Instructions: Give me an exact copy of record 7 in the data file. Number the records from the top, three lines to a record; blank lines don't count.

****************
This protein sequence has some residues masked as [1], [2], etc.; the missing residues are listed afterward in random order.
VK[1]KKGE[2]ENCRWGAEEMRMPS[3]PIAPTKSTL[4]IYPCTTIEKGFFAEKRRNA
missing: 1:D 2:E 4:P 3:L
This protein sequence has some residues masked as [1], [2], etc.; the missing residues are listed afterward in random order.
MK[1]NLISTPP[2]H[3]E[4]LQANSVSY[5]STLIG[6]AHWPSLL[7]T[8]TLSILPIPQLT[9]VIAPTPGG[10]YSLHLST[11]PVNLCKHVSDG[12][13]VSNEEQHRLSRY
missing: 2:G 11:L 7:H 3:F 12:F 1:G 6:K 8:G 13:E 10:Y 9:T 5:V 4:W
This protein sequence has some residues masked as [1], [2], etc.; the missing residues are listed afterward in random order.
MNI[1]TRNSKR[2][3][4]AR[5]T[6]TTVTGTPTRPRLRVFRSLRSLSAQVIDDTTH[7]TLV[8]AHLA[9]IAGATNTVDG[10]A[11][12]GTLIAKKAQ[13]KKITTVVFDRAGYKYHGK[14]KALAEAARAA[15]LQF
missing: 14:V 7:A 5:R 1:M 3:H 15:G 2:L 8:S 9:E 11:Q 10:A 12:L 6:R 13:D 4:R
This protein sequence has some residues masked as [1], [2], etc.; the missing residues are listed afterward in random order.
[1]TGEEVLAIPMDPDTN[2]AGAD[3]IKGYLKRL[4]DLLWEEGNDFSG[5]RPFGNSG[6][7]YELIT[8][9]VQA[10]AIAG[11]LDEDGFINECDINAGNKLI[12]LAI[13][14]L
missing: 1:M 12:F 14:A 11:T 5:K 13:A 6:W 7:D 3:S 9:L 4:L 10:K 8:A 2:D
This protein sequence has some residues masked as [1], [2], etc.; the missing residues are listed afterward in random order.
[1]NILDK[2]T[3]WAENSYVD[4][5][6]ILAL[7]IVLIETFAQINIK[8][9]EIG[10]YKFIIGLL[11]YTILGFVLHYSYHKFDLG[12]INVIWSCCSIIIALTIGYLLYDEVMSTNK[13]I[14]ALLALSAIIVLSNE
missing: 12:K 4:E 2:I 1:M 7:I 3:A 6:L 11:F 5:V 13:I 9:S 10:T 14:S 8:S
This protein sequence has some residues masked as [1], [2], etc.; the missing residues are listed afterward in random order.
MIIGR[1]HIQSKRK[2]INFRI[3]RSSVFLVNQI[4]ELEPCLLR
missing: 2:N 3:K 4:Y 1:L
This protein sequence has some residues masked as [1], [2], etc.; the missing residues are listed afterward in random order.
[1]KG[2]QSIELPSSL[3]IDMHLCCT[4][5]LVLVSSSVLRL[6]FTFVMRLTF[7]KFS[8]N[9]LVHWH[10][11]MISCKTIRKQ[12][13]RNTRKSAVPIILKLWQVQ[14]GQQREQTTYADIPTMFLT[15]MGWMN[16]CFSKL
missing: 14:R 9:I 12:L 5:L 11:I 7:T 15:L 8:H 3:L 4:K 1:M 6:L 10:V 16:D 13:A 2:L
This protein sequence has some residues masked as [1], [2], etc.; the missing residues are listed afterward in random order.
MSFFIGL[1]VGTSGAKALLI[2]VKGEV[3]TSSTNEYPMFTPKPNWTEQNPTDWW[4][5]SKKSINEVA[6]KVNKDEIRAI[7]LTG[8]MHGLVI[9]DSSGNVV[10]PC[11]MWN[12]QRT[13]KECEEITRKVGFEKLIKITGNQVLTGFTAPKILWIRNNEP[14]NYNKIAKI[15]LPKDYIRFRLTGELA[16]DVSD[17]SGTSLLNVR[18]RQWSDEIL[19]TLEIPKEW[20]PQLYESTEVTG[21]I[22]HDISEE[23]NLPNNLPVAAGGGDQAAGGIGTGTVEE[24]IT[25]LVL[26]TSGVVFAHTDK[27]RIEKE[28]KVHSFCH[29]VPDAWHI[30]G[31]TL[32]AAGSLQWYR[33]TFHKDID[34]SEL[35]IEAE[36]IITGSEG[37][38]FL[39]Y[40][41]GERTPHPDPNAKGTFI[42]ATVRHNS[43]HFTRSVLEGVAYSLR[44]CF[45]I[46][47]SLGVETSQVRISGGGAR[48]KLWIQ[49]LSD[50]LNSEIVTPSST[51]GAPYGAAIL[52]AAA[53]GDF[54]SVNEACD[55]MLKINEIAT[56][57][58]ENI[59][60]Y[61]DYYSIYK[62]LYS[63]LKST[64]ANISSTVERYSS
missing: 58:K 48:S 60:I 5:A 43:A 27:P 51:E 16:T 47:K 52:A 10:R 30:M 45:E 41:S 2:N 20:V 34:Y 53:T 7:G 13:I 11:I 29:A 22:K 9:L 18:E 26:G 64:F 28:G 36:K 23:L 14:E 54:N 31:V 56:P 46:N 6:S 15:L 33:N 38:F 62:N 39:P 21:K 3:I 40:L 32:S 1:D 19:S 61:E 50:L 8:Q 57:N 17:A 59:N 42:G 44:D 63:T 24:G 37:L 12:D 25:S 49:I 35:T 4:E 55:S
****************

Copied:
This protein sequence has some residues masked as [1], [2], etc.; the missing residues are listed afterward in random order.
[1]KG[2]QSIELPSSL[3]IDMHLCCT[4][5]LVLVSSSVLRL[6]FTFVMRLTF[7]KFS[8]N[9]LVHWH[10][11]MISCKTIRKQ[12][13]RNTRKSAVPIILKLWQVQ[14]GQQREQTTYADIPTMFLT[15]MGWMN[16]CFSKL
missing: 14:R 9:I 12:L 5:L 11:I 7:T 15:L 8:H 3:L 4:K 1:M 6:L 10:V 16:D 13:A 2:L